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Group Home Union Workers Reach Last Minute $184M Deal With State To Avoid Friday Strike

group_home_rally-6.jpg
Nicole Leonard
/
Connecticut Public Radio
Union group home workers with District 1199 SEIU rally in Hartford Wed., June 2, 2021, as they demand more state funding in order to avoid a potential strike of 2,100 workers.

Union strikes at more than 200 group home locations across Connecticut have been called off in a late-hour funding deal between workers and state officials.

Representatives at SEIU District 1199 New England said in a statement that union members reached a two-year, $184 million funding agreement with state leaders, effectively ending a scheduled strike by more than 2,100 workers that was to begin 6 a.m. Friday. 

“We believe this additional funding will resolve the open contracts. We have made substantial progress toward our goals for a $20 minimum wage, with major progress on retirement and other benefits,” Rob Baril, union president, said in a statement.

Group home workers have joined employees in home health care, nursing homes, and state programs over the last several months to demand the state invest more money into the long-term care industry.

Specifically, they’ve asked for money to increase wages, improve benefits and retirement options, and fix staffing shortages after years of little change and, more recently, a devastating pandemic.

Thousands of nursing home workers achieved a tentative funding agreement, which also included a $20 minimum wage, with the state last month after threatening to strike.

“This is a great victory for racial and economic justice for the majority of Black and Latina women who make up this workforce of caregivers,” Baril said.

Strike notices have been withdrawn at Journey Found, Oak Hill, Mosaic, Network, Sunrise and Whole Life, all group home agencies that contract with the state to provide services to people with developmental, mental, and physical disabilities.

Although privately operated, the bulk of agencies’ revenue sources comes from state and federal dollars.

As of 5 p.m. Thursday, the state and group home workers had not yet come to a deal as Democratic lawmakers and Gov. Ned Lamont’s office continue negotiations over the state’s next biennial budget.

“You can’t put that off budget. You got to make sure we budget for those increases in payments as well for those people,” Lamont said Thursday afternoon. “They deserve it, and I’d like to think we could have that resolved in the very near future.”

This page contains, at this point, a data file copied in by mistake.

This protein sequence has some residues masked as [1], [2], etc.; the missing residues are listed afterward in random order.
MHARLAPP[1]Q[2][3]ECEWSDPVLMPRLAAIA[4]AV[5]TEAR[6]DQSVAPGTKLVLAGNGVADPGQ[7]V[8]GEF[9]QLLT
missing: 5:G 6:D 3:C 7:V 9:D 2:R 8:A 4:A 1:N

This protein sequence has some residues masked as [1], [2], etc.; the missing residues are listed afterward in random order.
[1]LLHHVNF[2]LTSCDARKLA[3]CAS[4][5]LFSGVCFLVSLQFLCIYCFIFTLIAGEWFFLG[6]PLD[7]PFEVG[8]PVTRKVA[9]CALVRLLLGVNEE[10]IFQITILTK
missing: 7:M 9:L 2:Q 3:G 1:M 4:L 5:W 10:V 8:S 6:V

Union workers and group home operators were hoping to reach a deal earlier in the week in order to avoid disruption of services to their clients.

Barry Simon, president and CEO of Oak Hill, said the organization was unable to find enough temporary workers for the possible strike. He confirmed that group homes had already begun transferring disabled residents to nursing homes at around 3 p.m. Thursday.

Simon joined union workers at a rally in Hartford Wednesday afternoon in support of their efforts.

“There’s a shortage of workers who want to be doing this, our employees have been on the front lines for the past year, and we just hope that they are valued for the work that they do,” he said.

David Hadden, chair of Oak Hill’s board of directors, also joined the mid-week rally. He said an immediate solution was needed in order to put off the strike, but that a long-term investment plan is overdue.

He is the father of two disabled children, now deceased, who needed everyday care from workers who “improved the quality of life for our kids beyond measure.”

“The larger issue is, our people with disabilities have always lived in the shadows,” Hadden said. “We have been forgotten, we have been overlooked, and the people who care for them have been forgotten and overlooked.”

The state’s biennial budget for fiscal years 2022 and 2023 has not yet been finalized for votes by the General Assembly. The regular legislative session ends June 9.

Nicole Leonard joined Connecticut Public Radio to cover health care after several years of reporting for newspapers. In her native state of New Jersey, she covered medical and behavioral health care, as well as arts and culture, for The Press of Atlantic City. Her work on stories about domestic violence and childhood food insecurity won awards from the New Jersey Press Association.

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